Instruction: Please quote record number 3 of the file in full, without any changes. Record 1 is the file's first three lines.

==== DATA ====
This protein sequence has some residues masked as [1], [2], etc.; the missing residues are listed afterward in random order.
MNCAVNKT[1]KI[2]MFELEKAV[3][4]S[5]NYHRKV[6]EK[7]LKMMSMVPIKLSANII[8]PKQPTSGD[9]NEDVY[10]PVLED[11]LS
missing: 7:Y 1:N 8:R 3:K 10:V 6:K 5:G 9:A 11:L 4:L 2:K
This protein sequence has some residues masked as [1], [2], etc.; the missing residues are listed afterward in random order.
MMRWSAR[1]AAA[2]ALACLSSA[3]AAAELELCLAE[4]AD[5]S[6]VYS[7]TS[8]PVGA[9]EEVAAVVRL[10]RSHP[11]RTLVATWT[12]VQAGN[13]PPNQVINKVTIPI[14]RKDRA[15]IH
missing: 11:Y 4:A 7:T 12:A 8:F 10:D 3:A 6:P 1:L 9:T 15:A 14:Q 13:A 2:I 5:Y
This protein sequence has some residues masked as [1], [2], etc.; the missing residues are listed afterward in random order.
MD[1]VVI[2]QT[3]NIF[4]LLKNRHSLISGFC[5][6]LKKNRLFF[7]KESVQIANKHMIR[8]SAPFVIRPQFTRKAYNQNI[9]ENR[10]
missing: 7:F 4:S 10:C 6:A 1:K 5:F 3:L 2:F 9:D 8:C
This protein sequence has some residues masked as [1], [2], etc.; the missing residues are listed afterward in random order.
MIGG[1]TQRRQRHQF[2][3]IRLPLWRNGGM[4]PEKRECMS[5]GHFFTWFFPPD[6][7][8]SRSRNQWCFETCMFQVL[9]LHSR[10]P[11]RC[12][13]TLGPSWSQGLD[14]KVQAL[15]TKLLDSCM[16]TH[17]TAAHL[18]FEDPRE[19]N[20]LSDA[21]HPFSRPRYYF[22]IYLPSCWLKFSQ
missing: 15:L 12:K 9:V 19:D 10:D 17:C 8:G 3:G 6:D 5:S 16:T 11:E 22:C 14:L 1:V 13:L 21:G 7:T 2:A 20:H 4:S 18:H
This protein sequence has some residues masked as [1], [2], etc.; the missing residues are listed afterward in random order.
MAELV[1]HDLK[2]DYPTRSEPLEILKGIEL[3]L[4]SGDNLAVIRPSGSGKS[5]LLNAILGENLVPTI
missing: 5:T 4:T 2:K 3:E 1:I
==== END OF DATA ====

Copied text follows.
This protein sequence has some residues masked as [1], [2], etc.; the missing residues are listed afterward in random order.
MD[1]VVI[2]QT[3]NIF[4]LLKNRHSLISGFC[5][6]LKKNRLFF[7]KESVQIANKHMIR[8]SAPFVIRPQFTRKAYNQNI[9]ENR[10]
missing: 7:F 4:S 10:C 6:A 1:K 5:F 3:L 2:F 9:D 8:C